Amazon has built up a formidable lead in the nascent market, there are a host of challengers worth considering before you part with your money.
Colour e-readers have enjoyed a flurry of publicity since the announcement of the Kindle Fire, which went on sale in the US this month. But colour (and other additional functionality, such as the ability to browse the web) comes at a cost – the more you pack into a reader, the more it weighs, both in your pocket and on your wallet. Whatever you need a reader for – be it beach reading or browsing spreadsheets before a big meeting – our guide will help you choose the right one.
The new six inch Kindle is smaller, lighter and faster than its predecessor – and it was already the e-reader to beat. At just £89 it undercuts all of its rivals without compromising on quality. Amazon has the most comprehensive e-book library out there and its seamless integration with the online book store makes sourcing reading material easy. The e-ink display looks great, with very little glare even in direct sunlight (not that you’ll have to worry about that for a few months) and the page turn speed is impressive. For first-time e-reader buyers who are looking for a gadget that does everything you need without confusing you with options, it’s hard to see past the Kindle.
The Kindle Fire has been touted as the first real competitor to Apple in the tablet market – but it owes as much to its e-book roots as to the iPad. While it has all the functionality of a tablet, it is also deeply integrated with Amazon’s Kindle store, making it very easy to use. It is sure to pick up people wanting a cheap tablet as well as those after a colour e-reader. Expect it in the UK in spring next year.
This ultra-light reader is one of the best on the market. It fits easily in a suit jacket pocket, making it ideal for commuters. The e-ink display is crisp and easy to read, while the durable rubber coating feels comfortable in your hand. Kobo has teamed up with WH Smith in the UK, giving access to a large catalogue of e-books.
KOBO VOX £170
The Vox is the latest reader from Canadian outfit Kobo. This colour version, though, is far less impressive than its little brother. It is thick – almost twice as thick as an iPad, and feels as heavy despite its far smaller screen. It runs on a version of Android, meaning you can browse the web and check emails. But it lacks the flexibility of a tablet, while missing out on the e-ink display of a proper reader. In trying to be all things to all men it falls flat.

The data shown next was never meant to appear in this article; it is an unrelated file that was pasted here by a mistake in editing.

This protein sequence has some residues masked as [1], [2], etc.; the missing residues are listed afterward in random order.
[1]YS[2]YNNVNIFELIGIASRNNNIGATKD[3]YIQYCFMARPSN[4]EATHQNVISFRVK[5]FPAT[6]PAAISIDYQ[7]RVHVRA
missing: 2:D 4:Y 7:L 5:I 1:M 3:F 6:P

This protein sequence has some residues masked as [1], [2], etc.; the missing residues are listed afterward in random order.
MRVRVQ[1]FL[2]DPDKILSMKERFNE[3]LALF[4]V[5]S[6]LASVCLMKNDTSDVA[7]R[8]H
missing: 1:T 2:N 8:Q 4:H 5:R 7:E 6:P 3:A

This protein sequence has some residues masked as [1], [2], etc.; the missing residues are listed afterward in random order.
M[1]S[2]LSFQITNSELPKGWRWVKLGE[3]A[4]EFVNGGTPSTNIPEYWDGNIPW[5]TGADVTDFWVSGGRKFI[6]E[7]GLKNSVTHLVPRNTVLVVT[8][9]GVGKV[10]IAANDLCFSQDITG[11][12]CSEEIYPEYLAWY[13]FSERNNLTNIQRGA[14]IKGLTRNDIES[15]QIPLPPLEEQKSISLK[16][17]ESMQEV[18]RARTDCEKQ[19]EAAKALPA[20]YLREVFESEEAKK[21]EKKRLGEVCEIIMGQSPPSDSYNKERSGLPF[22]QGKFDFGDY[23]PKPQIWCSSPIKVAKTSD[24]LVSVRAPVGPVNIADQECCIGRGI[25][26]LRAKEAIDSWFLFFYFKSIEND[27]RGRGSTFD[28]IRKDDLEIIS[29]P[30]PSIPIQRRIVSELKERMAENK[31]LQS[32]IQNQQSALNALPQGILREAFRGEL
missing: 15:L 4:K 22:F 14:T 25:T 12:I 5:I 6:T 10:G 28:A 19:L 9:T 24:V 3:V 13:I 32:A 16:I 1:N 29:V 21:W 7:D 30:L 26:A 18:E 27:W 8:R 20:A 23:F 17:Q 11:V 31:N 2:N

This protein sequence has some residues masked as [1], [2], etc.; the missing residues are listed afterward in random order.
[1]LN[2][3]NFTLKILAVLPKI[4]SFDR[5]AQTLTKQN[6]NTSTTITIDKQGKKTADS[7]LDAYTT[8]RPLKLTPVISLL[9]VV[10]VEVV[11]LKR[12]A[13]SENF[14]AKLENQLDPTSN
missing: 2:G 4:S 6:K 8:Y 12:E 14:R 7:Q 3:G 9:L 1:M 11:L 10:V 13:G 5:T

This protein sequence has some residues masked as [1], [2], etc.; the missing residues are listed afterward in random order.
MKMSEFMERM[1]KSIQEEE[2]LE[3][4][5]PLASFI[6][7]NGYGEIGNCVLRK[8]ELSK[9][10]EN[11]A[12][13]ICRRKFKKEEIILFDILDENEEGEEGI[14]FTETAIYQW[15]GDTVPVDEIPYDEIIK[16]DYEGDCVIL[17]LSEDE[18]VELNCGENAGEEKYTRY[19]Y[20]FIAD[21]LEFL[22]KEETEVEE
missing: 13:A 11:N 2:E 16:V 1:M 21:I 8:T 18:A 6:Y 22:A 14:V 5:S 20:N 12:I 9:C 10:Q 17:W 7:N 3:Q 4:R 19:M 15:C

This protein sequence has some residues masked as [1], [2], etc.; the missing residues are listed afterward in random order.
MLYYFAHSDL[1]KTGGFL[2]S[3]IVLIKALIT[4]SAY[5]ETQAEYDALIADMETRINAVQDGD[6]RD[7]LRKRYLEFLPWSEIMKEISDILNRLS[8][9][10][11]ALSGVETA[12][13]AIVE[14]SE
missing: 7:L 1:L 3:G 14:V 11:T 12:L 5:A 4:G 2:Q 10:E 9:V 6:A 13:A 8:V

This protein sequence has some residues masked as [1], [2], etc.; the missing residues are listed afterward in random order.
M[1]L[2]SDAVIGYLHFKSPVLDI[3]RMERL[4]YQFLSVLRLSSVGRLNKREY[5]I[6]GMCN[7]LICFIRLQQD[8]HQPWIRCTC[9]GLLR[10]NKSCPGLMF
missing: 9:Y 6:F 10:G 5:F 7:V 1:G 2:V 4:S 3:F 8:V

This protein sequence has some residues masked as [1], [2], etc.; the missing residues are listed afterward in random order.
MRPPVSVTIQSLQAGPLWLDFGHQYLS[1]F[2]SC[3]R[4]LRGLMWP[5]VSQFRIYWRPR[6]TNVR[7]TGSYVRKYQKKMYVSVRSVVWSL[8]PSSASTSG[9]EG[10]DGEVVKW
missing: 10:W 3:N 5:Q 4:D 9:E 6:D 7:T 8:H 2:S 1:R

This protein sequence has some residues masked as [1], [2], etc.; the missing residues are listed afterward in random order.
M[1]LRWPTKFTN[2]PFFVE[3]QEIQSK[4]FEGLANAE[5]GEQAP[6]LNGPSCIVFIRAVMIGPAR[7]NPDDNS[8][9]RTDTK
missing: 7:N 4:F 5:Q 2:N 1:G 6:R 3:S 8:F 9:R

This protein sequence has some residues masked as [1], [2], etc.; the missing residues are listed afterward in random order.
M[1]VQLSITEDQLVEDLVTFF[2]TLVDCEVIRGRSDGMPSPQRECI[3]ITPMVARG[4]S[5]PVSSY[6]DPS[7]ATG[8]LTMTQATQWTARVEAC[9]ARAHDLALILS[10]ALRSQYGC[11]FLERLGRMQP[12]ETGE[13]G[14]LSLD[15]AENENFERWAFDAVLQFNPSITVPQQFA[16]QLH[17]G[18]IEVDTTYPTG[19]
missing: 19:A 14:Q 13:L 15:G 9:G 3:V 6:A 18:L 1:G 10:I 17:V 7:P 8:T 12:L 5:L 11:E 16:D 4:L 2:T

SONY READER TOUCH
The Touch edition of Sony’s reader is an inch bigger than the pocket version (below), although it feels like more. It isn’t just a big screen though: this version also comes with a headphone option for when you want to lie back and enjoy an audio book. It’s solid and has a quality feel to it but – like so many Sony products – the price is the real drawback. At almost the price of a tablet this is very steep.
If even a smartphone is too bulky for your portable reading needs, then the iPod Touch could be the solution. The ultra-thin device has most of the functionality of an iPhone without the possibility of being hit by a big bill at the end of the month. There are a host of apps for downloading content meaning you won’t be short of reading meterial. The size of the screen, though, makes it uncomfortable to read for long periods.
It’s far more than an e-reader but the iPad 2 is still one of the best options for digital book fans who crave a bit of colour in their life. It is sleek, light and incredibly intuitive to use, although the backlit screen is a drawback for anyone planning on reading for long periods. The Kindle app will automatically sync all of your downloaded content onto your iPad but you will have to click through your browser to buy books.
SONY READER POCKET EDITION
This pocket sized reader is an attractive gadget, with a sleek, aluminium casing. It is light enough to carry without noticing it, while maintaining an air of the luxurious. It comes at a price though – at £160 it comes at a massive premium to the Kindle and all but the most ardent Amazon-haters will find it hard to justify the extra expense.